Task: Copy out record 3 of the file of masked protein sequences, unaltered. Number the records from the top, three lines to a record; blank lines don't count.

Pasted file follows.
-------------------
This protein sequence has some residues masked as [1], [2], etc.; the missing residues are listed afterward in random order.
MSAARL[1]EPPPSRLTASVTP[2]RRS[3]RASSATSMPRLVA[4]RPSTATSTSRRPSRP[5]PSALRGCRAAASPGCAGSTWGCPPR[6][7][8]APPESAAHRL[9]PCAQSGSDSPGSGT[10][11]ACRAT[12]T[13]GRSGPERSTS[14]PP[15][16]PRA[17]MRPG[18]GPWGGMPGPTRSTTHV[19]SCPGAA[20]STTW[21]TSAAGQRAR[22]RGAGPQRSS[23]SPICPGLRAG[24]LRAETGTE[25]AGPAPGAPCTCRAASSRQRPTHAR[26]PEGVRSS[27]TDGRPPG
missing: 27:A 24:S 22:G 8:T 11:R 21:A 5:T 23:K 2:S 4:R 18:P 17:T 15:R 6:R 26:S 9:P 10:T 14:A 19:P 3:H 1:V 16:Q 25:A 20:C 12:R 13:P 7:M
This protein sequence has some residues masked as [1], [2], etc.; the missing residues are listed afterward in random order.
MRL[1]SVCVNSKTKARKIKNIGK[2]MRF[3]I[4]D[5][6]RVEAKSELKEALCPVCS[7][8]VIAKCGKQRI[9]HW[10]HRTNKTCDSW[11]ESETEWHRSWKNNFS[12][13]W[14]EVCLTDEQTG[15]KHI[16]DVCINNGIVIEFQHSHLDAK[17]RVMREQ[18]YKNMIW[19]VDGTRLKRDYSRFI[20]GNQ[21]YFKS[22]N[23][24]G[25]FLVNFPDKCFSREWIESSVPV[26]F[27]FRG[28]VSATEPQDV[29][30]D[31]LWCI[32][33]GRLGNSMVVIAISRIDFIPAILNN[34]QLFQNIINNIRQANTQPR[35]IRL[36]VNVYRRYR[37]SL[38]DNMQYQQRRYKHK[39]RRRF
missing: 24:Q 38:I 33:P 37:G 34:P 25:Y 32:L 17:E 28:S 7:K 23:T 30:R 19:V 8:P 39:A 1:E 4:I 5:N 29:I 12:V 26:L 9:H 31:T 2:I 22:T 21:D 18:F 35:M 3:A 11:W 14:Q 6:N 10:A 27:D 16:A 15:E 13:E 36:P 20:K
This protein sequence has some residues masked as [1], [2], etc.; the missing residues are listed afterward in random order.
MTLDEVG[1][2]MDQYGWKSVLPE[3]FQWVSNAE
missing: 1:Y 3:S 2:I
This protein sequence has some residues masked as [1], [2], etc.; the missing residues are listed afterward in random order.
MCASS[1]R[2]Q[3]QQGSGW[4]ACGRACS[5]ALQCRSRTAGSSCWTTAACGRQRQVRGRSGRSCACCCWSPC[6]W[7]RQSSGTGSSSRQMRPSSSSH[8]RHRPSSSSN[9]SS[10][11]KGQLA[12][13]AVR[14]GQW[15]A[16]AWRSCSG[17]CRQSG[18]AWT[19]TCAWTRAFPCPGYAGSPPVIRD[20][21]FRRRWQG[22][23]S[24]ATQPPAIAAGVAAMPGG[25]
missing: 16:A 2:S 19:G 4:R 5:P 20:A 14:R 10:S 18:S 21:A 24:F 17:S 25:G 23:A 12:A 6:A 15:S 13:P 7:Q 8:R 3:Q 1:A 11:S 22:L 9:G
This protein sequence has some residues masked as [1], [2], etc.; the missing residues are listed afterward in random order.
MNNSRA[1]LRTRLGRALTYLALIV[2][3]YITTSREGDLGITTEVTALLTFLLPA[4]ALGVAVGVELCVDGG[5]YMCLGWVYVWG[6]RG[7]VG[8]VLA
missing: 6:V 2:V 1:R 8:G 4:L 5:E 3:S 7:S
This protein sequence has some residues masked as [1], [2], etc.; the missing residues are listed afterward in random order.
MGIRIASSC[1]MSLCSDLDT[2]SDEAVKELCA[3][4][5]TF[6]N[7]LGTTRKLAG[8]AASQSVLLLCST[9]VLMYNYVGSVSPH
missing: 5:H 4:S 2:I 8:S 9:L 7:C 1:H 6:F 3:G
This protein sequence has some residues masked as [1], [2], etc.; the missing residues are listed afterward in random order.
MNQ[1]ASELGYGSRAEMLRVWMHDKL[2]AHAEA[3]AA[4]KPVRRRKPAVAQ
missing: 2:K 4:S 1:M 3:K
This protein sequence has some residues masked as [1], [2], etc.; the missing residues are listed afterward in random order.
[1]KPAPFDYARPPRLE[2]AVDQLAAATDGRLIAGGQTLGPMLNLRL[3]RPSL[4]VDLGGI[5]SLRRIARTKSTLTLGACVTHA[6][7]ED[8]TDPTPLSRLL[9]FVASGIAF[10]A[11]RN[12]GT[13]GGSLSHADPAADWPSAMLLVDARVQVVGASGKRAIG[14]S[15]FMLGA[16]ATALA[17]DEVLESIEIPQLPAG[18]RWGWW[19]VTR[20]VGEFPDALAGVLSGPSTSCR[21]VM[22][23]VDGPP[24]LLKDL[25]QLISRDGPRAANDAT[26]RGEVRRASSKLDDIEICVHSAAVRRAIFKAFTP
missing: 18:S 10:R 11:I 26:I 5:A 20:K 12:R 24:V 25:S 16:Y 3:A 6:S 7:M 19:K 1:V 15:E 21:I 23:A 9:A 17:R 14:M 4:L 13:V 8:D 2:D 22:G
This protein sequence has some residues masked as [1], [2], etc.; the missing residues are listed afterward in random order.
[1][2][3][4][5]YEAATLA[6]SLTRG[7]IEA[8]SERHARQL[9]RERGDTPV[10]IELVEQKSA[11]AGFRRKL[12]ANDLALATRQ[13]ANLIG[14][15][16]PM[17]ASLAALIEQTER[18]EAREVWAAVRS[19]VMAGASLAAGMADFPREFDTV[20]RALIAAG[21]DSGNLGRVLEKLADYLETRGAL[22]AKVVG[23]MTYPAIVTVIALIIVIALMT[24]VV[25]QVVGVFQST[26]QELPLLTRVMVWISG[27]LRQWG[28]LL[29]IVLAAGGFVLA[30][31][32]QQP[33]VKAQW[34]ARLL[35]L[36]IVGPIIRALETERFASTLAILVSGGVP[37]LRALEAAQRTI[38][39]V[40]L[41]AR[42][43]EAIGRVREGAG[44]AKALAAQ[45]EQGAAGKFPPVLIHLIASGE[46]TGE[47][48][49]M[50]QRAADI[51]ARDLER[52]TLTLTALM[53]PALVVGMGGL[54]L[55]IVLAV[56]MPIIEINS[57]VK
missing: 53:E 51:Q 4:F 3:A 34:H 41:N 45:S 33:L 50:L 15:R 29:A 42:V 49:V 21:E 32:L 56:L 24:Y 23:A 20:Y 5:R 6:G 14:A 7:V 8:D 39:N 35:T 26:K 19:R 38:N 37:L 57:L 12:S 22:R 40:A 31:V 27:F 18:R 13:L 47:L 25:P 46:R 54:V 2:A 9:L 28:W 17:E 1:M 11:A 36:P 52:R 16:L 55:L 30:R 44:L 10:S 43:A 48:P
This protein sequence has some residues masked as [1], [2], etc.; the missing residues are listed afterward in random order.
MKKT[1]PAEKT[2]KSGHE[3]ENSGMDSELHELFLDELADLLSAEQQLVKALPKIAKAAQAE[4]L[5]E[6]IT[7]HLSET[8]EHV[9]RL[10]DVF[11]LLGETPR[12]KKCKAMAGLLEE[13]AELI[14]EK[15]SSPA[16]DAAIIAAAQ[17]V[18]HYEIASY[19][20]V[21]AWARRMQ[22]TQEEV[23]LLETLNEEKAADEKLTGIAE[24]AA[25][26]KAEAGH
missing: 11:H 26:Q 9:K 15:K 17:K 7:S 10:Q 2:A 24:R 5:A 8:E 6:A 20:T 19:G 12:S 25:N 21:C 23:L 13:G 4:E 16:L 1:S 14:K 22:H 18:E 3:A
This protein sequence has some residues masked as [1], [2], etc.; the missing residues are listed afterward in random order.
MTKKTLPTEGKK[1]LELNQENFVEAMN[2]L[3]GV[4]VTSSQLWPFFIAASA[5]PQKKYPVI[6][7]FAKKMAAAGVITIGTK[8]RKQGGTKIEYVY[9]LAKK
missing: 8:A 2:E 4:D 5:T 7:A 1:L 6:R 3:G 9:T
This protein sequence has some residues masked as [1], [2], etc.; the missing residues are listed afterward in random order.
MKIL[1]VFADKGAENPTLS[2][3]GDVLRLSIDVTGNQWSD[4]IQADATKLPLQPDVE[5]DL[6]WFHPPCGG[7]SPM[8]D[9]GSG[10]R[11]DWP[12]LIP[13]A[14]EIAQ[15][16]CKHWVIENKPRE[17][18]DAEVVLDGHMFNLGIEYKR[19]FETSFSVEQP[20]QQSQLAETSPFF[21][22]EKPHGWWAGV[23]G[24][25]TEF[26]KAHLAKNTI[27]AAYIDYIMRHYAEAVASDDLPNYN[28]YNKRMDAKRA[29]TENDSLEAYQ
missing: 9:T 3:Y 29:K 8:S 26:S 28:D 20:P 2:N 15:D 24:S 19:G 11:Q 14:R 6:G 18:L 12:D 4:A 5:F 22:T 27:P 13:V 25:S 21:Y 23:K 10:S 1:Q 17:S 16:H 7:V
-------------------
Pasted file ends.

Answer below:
This protein sequence has some residues masked as [1], [2], etc.; the missing residues are listed afterward in random order.
MTLDEVG[1][2]MDQYGWKSVLPE[3]FQWVSNAE
missing: 1:Y 3:S 2:I